The book can be broadly divided in three large parts, respectively focusing on the origins and early development of the community, its functioning on a spiritual and worldly level, and the abolishment of the community and its memory.

The first part of the book examines the general development of the community against the background of Purmerend (chapter 1) and the Modern Devotion (chapter 2). In this, the authors pay specific attention to the institutionalization of the community from a small group of religious and semi-religious women who lived in a private house in a monastery-like community that adopted the third rule of St Francis. Further, attention is paid to how the community was linked with the network of Devouts in the northern part of Holland (chapter 3).

A second part focuses on the community’s functioning. The fourth chapter concentrates on the members of the community and attempts to shed light on the socio-economic capital and background of the women. The main conclusions are that St Ursula was a relatively small community and with the exception of some sisters, most women possessed limited or no resources and mainly originated from the local region. Besides the women there were also male associates to the community (like confessors and chaplains) and so-called ‘andere devote maagden’ – other devout virgins, who took no vows, but were associated with the community. A fifth chapter examines the internal spiritual life of the women religious that focused on the liturgy of the hours, intercessory prayer and memory. Crucial for this argumentation is a book of hours kept in the British Library, which the author convincingly attributes to the community. The following chapter focuses on the economic resources of the community: St Ursula was a rather small and poor community that gained most of its resources from leasing.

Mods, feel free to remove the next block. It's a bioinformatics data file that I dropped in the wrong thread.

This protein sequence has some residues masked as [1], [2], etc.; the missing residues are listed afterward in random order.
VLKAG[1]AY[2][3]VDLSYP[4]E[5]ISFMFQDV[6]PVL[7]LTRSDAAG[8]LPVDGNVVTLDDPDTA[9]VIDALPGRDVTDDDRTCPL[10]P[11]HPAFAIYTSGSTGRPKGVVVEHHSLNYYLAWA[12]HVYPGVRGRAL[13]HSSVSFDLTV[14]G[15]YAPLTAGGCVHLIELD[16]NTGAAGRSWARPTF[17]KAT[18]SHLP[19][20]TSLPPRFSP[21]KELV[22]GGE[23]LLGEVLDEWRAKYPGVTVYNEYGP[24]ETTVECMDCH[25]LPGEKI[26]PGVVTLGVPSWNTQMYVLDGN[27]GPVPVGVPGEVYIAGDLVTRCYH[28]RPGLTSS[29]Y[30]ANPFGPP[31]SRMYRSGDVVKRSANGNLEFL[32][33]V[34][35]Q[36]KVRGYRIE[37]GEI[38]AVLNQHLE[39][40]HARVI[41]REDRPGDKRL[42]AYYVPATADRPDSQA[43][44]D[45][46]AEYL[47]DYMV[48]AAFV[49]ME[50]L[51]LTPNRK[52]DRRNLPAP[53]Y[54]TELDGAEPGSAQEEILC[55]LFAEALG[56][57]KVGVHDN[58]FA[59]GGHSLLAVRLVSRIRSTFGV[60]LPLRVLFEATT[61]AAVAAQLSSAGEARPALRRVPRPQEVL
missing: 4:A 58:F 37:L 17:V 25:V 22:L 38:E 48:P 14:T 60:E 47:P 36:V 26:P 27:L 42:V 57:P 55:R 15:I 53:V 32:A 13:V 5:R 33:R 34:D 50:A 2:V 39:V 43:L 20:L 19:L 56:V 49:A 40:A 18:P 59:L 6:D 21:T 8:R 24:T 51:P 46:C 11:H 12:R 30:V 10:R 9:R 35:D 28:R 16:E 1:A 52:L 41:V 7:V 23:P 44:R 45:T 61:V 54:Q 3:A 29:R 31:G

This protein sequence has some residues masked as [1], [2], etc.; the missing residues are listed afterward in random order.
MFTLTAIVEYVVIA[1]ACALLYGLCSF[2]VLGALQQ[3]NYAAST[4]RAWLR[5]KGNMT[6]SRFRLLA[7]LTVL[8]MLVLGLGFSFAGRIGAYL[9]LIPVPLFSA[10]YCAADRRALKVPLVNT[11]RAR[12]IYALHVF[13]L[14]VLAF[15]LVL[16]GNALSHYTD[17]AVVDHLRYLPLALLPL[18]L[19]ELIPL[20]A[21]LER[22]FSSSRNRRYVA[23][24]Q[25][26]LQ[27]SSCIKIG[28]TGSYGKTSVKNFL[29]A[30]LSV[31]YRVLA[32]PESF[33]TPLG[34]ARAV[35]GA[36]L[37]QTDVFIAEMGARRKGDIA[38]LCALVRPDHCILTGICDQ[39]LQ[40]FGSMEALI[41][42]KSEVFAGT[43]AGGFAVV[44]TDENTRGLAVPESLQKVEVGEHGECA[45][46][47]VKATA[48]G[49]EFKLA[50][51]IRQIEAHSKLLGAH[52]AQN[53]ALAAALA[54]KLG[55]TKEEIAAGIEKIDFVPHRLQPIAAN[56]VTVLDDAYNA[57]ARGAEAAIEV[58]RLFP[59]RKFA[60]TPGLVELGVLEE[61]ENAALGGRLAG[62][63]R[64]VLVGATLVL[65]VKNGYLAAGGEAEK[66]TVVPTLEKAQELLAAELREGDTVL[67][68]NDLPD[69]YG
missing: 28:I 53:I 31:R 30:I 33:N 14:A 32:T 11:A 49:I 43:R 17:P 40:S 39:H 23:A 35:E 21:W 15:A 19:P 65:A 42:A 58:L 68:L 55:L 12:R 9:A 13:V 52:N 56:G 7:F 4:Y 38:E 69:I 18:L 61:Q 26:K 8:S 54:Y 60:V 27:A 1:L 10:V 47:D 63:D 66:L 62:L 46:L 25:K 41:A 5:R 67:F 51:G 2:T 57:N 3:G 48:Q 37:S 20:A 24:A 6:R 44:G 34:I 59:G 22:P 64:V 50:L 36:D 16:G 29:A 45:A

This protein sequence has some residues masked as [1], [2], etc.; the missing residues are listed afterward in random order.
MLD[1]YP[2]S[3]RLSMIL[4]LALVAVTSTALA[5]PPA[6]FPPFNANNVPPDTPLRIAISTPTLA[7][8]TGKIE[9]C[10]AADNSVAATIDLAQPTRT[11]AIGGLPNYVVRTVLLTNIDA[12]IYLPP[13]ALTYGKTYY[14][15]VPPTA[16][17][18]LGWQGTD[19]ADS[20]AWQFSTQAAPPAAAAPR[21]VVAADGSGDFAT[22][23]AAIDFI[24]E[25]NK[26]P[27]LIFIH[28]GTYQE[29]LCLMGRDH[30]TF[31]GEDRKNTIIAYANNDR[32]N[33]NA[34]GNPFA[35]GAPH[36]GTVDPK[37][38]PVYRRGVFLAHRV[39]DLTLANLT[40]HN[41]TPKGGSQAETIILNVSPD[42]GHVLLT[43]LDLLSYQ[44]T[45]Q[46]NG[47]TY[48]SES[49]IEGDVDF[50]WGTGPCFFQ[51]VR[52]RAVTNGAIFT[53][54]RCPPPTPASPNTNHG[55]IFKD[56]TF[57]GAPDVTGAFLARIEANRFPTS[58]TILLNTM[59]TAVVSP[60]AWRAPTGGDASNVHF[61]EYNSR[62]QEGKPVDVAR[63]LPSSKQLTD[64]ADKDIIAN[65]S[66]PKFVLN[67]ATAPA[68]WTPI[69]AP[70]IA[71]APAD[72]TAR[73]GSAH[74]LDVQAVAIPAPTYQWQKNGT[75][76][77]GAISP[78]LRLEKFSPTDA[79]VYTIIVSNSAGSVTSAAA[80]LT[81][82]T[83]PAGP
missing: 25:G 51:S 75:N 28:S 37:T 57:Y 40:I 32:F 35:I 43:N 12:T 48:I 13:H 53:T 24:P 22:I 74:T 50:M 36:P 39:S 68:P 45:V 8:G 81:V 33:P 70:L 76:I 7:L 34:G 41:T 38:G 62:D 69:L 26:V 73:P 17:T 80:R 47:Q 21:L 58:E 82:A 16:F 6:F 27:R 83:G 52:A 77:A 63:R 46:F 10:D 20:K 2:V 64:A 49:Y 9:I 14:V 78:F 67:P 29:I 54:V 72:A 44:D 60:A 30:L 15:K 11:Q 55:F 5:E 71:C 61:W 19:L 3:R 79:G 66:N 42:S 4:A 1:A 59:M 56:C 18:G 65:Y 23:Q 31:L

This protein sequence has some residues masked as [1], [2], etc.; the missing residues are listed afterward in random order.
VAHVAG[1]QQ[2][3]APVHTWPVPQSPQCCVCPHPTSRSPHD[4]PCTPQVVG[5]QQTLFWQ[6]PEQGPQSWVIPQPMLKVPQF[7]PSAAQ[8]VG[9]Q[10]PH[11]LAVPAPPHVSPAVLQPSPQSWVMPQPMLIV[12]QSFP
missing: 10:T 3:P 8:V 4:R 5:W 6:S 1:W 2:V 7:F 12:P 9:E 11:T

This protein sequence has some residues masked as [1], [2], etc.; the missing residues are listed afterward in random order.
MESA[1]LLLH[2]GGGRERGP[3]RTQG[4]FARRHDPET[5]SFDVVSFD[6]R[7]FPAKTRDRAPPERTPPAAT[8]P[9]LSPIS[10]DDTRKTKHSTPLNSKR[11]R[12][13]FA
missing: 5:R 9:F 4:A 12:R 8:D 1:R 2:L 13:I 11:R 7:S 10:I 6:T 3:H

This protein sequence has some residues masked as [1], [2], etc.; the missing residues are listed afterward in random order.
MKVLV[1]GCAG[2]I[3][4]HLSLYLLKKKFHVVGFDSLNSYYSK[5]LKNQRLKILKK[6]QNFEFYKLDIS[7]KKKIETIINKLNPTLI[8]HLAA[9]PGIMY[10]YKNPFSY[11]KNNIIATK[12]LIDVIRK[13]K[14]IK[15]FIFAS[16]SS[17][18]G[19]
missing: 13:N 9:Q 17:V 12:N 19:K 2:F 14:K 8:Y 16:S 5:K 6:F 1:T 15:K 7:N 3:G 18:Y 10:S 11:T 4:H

A last part examines the growth of the community in the fifteenth century and the growing friction with the local government in the sixteenth. Chapter 8 builds further on the latter line of enquiry by developing the abolishment of the community against the background of the Reformation. Nevertheless, the end of the community did not mean the end of catholic presence in Purmerend. Most former sisters of St Ursula stayed in the town and were treated relatively well (they continued to receive an alimentation). Also in the centuries that followed Catholics were able to perform – although discreetly – their religion, and was the memory of the St Ursula convent preserved (chapter 9). Proceeding from archaeological and landscape research, the last chapter provides a reconstruction of the community.

Vrouwen en vroomheid is a welcome contribution to the field of female or gendered experiences of the Modern Devotion in North-Holland. With its strong focus on the local embedment of the community, the book provides a thorough case study of how the ideals of the Modern Devotion were expressed within a local community. However, such a local focus also entails the danger that key questions about the (a)typicality of the community remain unanswered. Although the authors regularly refer to broader tendencies, a more comparative approach could have positioned the community of St Ursula within its broader religious landscape. For example, throughout the book the authors point to several peculiarities of St Ursula and local interpretations of the monastic rules, but fail to answer to which extent these ambiguities were unique to the community. Furthermore, they mainly define these peculiarities as typical for the initial experimental phase of the Modern Devotion, but at the same time note that some of these local adaptations continued to exist (as for example the earlier mentioned ‘other devout women’ and the ambiguity regarding the vow of poverty of the women religious). This raises additional questions regarding the local variations of the ideals and rules concerning the Modern Devotion; these questions are not sufficiently addressed in this contribution. That said, the accessible and comprehensible character of the book deserve praise (especially because of the included glossary and the edition of a couple of key sources). In doing so, this book opens up historical and archeological research on late medieval female religiosity to a wider audience. In sum, Vrouwen en vroomheid is an accessible contribution to the field of late medieval female spirituality, that provides exiting material for further comparative research on female members of the Devotio Moderna in Holland.